Eggs Trapped in a Berndes Pan


Artistic Pension Payment:  A Lesson in Cooking

My Mother was an excellent cook.  I have many of her fancy pans and other cooking paraphernalia that she considered essential.  However, I was always too busy working and usually single, so I tended to assemble food items rather than create meals.  One of my fancy cooking items was an 8 inch Berndes saute pan.  After listening to a cooking show on NPR, I attempted to fry/steam the perfect egg, later to be laid upon a decorative smear of low-fat plain yogurt and sprinkled with Herbs de Provence.

Day 1:  This perfect egg is cooked in olive oil, with a few drops of water to create steam so that the egg whites are cooked without having to turn the egg.  My Berndes pan didn’t have a lid.  I grabbed the closest sized one, a 7-7/8″ Revereware copper lid.  I planned to trap the steam for only a few seconds in order to cook the white without overcooking the yolk.  But I could not remove the lid! I had created a vacuum, complicated by two different types of metal fused together….in just a few seconds.

I was hungry.  I “Googled” the ways to remove a stuck lid.  None was going to solve the problem before I needed to eat some breakfast and move on to the gym.  I left the pan in the sink, with ice cubes on the copper lid thinking that it would shrink, allowing me to free the eggs.  I ate a banana and left for my Deep H2O class at the YMCA.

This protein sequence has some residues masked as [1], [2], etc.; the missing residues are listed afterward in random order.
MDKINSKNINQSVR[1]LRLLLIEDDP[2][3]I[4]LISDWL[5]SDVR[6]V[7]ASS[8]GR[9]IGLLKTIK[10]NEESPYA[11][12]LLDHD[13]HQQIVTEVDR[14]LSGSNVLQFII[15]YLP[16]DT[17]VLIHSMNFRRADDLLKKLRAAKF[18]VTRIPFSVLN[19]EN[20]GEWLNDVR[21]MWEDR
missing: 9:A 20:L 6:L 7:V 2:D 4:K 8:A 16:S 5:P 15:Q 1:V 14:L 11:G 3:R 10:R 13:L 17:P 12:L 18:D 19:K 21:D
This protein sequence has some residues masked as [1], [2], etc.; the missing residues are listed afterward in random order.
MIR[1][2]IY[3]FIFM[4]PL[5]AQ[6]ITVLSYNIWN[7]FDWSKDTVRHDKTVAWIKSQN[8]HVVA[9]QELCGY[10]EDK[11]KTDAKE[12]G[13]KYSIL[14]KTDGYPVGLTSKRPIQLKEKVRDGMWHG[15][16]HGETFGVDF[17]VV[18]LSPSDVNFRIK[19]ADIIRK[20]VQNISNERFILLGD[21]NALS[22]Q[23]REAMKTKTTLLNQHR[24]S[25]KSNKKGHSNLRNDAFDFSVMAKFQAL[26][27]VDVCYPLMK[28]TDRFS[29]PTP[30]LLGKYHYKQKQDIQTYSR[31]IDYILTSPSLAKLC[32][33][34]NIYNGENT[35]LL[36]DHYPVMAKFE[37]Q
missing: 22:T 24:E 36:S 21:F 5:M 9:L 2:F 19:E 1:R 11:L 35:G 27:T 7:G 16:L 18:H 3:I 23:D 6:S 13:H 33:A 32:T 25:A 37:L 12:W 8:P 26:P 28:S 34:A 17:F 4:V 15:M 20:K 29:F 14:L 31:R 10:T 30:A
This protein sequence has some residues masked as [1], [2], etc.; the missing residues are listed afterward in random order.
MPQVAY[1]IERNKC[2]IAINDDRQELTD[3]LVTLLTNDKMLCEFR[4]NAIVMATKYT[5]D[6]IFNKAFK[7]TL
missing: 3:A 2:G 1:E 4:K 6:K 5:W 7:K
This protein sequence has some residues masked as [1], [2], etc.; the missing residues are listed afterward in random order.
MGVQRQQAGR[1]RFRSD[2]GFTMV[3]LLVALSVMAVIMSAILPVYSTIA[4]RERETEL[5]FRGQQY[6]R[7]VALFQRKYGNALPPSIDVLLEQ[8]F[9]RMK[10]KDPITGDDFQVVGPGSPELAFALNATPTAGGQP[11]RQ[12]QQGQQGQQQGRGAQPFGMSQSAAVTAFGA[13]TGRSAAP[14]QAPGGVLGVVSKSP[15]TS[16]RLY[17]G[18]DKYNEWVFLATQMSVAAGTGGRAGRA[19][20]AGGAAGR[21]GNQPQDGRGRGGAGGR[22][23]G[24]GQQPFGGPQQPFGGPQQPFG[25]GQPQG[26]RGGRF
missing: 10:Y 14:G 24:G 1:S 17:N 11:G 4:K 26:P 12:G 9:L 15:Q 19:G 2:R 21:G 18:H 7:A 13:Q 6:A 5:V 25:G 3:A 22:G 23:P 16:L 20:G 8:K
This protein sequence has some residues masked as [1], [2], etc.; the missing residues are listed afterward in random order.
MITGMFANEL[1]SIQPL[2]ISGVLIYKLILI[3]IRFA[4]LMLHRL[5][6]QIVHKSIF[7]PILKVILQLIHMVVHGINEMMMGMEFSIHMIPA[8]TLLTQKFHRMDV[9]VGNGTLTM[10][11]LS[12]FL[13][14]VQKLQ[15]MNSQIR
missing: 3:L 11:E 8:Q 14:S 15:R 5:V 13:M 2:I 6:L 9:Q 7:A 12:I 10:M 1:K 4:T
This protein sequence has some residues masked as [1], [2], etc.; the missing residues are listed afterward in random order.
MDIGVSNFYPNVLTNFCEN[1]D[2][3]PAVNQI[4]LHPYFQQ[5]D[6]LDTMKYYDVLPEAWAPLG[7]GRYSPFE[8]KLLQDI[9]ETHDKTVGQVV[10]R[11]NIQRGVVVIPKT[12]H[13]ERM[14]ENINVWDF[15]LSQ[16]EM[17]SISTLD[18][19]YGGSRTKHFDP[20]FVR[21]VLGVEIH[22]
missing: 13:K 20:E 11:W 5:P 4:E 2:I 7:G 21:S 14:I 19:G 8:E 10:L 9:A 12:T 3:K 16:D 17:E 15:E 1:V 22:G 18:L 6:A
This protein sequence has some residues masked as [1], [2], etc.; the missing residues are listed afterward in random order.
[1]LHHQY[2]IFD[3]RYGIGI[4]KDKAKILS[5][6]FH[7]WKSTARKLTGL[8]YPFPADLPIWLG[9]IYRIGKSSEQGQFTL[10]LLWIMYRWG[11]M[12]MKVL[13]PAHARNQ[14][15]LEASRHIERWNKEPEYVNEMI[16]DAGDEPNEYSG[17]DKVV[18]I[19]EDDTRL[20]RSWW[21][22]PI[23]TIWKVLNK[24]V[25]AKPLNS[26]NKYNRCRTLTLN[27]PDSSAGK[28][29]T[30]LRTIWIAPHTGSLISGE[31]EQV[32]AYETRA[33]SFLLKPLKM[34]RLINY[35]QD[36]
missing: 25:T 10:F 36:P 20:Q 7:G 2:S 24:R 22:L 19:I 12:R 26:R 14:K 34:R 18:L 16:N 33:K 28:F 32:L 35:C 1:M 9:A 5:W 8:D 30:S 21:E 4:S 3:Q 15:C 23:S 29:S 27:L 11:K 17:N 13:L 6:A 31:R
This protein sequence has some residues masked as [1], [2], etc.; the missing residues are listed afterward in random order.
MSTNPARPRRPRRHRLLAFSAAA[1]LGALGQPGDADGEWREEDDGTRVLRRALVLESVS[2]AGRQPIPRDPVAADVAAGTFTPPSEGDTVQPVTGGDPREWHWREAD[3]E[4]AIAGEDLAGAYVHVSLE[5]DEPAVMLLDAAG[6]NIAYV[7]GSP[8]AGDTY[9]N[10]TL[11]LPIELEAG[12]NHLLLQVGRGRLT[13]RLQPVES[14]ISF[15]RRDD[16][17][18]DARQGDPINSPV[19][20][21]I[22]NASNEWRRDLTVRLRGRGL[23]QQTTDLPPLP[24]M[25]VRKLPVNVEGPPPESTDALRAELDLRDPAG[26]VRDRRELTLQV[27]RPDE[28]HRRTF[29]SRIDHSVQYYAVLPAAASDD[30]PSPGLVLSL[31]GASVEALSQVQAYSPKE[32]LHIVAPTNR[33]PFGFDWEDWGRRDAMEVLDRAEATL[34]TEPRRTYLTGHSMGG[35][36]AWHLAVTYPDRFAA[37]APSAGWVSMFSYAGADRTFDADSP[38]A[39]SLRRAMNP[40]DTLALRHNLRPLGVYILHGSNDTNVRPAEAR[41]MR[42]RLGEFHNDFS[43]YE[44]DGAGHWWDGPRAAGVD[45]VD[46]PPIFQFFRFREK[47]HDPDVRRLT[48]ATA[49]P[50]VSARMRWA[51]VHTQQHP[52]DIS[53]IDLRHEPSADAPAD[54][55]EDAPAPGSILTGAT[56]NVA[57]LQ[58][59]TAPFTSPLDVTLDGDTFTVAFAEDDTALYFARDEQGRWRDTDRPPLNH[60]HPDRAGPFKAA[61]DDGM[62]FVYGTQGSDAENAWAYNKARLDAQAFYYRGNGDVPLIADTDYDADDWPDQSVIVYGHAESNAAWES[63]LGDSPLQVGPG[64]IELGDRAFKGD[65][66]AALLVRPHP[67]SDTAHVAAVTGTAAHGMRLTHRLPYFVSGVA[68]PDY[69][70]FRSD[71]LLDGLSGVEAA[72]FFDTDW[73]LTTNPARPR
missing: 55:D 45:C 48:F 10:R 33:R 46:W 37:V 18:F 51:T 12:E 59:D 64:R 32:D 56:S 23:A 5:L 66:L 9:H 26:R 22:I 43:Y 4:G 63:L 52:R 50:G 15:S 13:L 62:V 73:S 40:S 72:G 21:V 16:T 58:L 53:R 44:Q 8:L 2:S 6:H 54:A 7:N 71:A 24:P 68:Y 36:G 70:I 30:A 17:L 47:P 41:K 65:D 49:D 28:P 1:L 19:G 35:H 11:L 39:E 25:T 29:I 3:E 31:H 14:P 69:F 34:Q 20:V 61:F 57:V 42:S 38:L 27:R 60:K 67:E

I was gone a couple of hours.  I returned to find the lid and pan still stuck, stubbornly. I got a screw driver out of my tool box and tried to leverage the lid off.  I’m not as strong as I thought I was.  I “Googled” again – try putting the pan in the freezer.  So I did, overnight.

Day 2:  The next morning I got the pan out.  Fused and completely frozen.  I thought it would be a good idea to heat the bottom of the pan to again attempt my “different temps will separate the pan from the lid” theory.  After a few seconds, I started worrying that the pan would explode on the heater element, so I put the pan in hot water (same theory.)  Nothing happened, still fused. I left the pan in the sink and went out for a while.  Surely returning to a normal temperature would resolve the problem.  No.  It stayed in the sink over night.

Day 3.  I can still hear the eggs inside the pan when I shake it.  Like ping-pong balls bouncing off a hi-hat.  Maybe I shouldn’t attempt to get these eggs out.  They are starting to stink.  I realize I have only been trying to save my Mother’s pan.  I’m too sentimental. I say goodbye.  I have many other “essential” gourmet cooking gadgets I can use in my future attempts to be creative.  I toss the pan, still tightly sealed, with the stinky eggs into the dumpster and order a replacement pan on Amazon.  I think my next artistic pension payment will be in another art form.  Watercolor lessons anyone?

21 thoughts on “Eggs Trapped in a Berndes Pan

  1. Too funny! I had no idea you were such a creative writer. Can’t wait for the next lesson.

    I use a large universal size lid with a little vent hole when I steam the eggs. Had them last night for dinner. Mine were only on buttered toast, though. I know my limits.


  2. Cooking is not a natural born instinct. You are not alone Tracey. If it’s more than just add water, I’m lost. A lot of good food has been waisted on my creative side trying to get a gourmet flavor.


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